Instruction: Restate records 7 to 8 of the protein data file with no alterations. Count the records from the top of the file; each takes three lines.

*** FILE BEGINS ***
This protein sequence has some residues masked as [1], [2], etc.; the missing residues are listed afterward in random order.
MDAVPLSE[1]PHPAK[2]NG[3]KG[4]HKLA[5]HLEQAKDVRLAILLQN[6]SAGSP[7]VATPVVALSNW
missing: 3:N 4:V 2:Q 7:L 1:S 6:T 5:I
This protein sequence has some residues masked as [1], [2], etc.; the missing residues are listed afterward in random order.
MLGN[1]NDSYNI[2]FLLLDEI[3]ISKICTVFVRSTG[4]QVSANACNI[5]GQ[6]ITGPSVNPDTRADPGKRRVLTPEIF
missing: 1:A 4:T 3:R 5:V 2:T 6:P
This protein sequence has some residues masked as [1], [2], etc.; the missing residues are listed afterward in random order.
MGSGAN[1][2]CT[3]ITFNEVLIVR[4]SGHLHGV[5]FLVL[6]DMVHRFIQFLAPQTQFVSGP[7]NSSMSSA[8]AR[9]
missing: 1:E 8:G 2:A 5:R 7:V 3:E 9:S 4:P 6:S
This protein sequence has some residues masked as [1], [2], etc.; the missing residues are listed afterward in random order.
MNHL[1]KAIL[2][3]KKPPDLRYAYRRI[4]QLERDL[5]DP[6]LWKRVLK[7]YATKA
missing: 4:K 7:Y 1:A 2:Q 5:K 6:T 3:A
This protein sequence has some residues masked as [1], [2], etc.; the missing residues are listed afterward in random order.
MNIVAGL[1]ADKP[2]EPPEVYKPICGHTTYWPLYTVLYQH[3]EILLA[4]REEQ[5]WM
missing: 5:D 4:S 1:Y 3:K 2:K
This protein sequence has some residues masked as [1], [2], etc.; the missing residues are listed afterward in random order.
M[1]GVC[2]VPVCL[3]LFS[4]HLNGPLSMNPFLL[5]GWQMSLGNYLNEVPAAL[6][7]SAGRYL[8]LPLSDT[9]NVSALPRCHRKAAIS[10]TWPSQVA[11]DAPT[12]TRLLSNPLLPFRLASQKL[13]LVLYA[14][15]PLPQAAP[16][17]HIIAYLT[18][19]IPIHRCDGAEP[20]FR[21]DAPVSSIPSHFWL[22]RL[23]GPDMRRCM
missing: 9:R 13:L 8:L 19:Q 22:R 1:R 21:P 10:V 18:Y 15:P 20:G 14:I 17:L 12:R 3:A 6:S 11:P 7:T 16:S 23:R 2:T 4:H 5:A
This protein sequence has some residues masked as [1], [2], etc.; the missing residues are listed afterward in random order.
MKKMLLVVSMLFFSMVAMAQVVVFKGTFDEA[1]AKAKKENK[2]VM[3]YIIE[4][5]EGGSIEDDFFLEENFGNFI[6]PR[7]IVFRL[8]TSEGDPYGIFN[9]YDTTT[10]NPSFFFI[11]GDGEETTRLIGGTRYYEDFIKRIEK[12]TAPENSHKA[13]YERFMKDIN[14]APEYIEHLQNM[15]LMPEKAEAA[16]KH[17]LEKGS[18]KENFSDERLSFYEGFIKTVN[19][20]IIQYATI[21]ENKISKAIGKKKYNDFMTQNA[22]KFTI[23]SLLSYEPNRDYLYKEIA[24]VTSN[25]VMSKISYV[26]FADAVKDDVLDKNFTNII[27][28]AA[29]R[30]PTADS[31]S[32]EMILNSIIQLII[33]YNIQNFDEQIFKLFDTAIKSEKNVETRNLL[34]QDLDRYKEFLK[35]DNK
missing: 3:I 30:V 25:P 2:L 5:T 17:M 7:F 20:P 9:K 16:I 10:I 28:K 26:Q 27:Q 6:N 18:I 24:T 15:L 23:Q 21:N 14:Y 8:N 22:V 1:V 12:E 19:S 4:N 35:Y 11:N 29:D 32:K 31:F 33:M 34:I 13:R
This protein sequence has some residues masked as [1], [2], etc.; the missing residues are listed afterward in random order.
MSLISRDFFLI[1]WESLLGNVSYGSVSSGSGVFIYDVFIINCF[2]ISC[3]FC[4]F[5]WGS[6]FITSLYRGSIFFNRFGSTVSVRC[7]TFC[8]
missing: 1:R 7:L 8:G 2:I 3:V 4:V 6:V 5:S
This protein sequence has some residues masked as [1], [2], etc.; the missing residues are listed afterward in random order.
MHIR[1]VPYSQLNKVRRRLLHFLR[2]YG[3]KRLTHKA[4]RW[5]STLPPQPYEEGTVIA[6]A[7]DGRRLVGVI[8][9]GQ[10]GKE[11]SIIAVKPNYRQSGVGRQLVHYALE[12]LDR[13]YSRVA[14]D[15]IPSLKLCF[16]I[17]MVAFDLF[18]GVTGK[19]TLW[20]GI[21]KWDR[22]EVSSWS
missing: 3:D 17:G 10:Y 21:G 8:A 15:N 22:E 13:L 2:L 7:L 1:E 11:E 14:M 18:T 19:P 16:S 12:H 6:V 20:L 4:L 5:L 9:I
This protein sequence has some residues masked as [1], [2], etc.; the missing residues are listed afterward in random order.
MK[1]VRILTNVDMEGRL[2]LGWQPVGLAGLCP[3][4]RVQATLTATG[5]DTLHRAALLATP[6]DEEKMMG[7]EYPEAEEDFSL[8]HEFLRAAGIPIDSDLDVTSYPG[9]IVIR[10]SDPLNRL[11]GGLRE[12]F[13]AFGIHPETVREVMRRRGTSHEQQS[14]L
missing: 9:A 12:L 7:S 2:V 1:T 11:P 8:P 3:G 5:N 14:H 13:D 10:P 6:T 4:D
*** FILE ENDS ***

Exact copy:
This protein sequence has some residues masked as [1], [2], etc.; the missing residues are listed afterward in random order.
MKKMLLVVSMLFFSMVAMAQVVVFKGTFDEA[1]AKAKKENK[2]VM[3]YIIE[4][5]EGGSIEDDFFLEENFGNFI[6]PR[7]IVFRL[8]TSEGDPYGIFN[9]YDTTT[10]NPSFFFI[11]GDGEETTRLIGGTRYYEDFIKRIEK[12]TAPENSHKA[13]YERFMKDIN[14]APEYIEHLQNM[15]LMPEKAEAA[16]KH[17]LEKGS[18]KENFSDERLSFYEGFIKTVN[19][20]IIQYATI[21]ENKISKAIGKKKYNDFMTQNA[22]KFTI[23]SLLSYEPNRDYLYKEIA[24]VTSN[25]VMSKISYV[26]FADAVKDDVLDKNFTNII[27][28]AA[29]R[30]PTADS[31]S[32]EMILNSIIQLII[33]YNIQNFDEQIFKLFDTAIKSEKNVETRNLL[34]QDLDRYKEFLK[35]DNK
missing: 3:I 30:V 25:P 2:L 5:T 17:M 7:F 20:P 9:K 16:I 10:I 28:K 26:Q 27:Q 6:N 18:I 24:T 15:L 23:Q 21:N 14:Y 8:N 22:V 1:V 12:E 19:S 4:N 35:Y 11:N 29:D 32:K 31:F 33:M 34:I 13:R
This protein sequence has some residues masked as [1], [2], etc.; the missing residues are listed afterward in random order.
MSLISRDFFLI[1]WESLLGNVSYGSVSSGSGVFIYDVFIINCF[2]ISC[3]FC[4]F[5]WGS[6]FITSLYRGSIFFNRFGSTVSVRC[7]TFC[8]
missing: 1:R 7:L 8:G 2:I 3:V 4:V 6:V 5:S